EPA overseeing demolition of dilapidated factory to protect against asbestos exposure

26 Sep 2016 by under News

asbestos warning 100x100 EPA overseeing demolition of dilapidated factory to protect against asbestos exposureA former Arkell and Smiths Sack Co. facility in Canajoharie, N.Y., has been targeted for demolition and asbestos removal by the U.S. Environmental Protection Agency (EPA). The EPA has likely announced the removal efforts due to the high risk associated with asbestos exposure in relation to various diseases, including one of the deadliest cancers known – . The structures on the site are dilapidated and collapsing.

“At the request of the local government, the EPA sent staff and federal resources to stop the potential release of asbestos,” said EPA Regional Administrator Judith A. Enck in an EPA press release. “EPA will make sure that the buildings are taken down properly and that asbestos is not spread into the community.”

Unlike most exposure-related diseases, any exposure to asbestos may lead to the development of asbestos-related diseases, mostly due to the small size of asbestos particles and their ability to travel into the human body. One of the most dangerous forms of cancer, mesothelioma, is caused by asbestos exposure and can affect the lining of the lungs, abdomen, and in rare cases, the heart. There is no known cure for mesothelioma.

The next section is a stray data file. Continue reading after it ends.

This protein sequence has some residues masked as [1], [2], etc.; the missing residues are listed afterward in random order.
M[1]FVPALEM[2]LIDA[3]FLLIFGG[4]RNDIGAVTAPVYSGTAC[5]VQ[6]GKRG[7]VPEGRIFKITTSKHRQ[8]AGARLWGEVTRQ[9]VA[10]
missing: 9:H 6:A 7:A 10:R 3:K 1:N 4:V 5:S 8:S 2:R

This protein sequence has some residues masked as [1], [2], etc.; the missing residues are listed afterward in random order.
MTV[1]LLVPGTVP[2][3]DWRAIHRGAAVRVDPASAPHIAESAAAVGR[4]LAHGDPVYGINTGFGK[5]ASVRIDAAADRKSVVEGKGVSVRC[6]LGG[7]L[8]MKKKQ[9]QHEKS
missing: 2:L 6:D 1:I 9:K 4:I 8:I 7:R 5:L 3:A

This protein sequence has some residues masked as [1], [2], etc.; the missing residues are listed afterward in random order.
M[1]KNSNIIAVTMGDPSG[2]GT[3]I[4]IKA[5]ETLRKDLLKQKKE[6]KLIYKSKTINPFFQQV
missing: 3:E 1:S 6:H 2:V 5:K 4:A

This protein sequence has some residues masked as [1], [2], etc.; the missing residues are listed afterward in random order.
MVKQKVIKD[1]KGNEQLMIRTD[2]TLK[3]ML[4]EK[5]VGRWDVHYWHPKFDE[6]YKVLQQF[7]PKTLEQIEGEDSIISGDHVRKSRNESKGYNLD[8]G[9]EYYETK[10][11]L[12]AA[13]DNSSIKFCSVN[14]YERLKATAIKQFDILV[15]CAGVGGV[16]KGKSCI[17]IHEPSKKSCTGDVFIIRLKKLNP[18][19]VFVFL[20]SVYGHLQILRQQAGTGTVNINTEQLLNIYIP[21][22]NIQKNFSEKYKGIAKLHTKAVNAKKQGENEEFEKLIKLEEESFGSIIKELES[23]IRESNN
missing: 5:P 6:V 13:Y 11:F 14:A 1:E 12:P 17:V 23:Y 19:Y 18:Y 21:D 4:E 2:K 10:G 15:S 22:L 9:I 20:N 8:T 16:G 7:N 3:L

In February, the EPA visited the building to take debris samples after being notified in November 2015 by Major Francis Avery that its dilapidated condition posed certain safety hazards. It was determined shortly after testing the samples that asbestos within the building’s structures may spread beyond the property to homes located within just 30 feet of the facility.

In order to prevent incidents such as this from occurring, demolished buildings and asbestos-containing materials will either be removed and secured at the site or properly disposed of at permitted facilities. The air surrounding the asbestos-laden site will also be monitored throughout the removal process to ensure that the asbestos has not spread.

The original Arkell and Smiths Sack Co. facility was built in the 1860s and sits on a 2.6-acre site with seven interconnected buildings making up approximately 65,000 square feet. In 2007, the property was sold and fell into a state of disrepair.

Source: Insurance Journal


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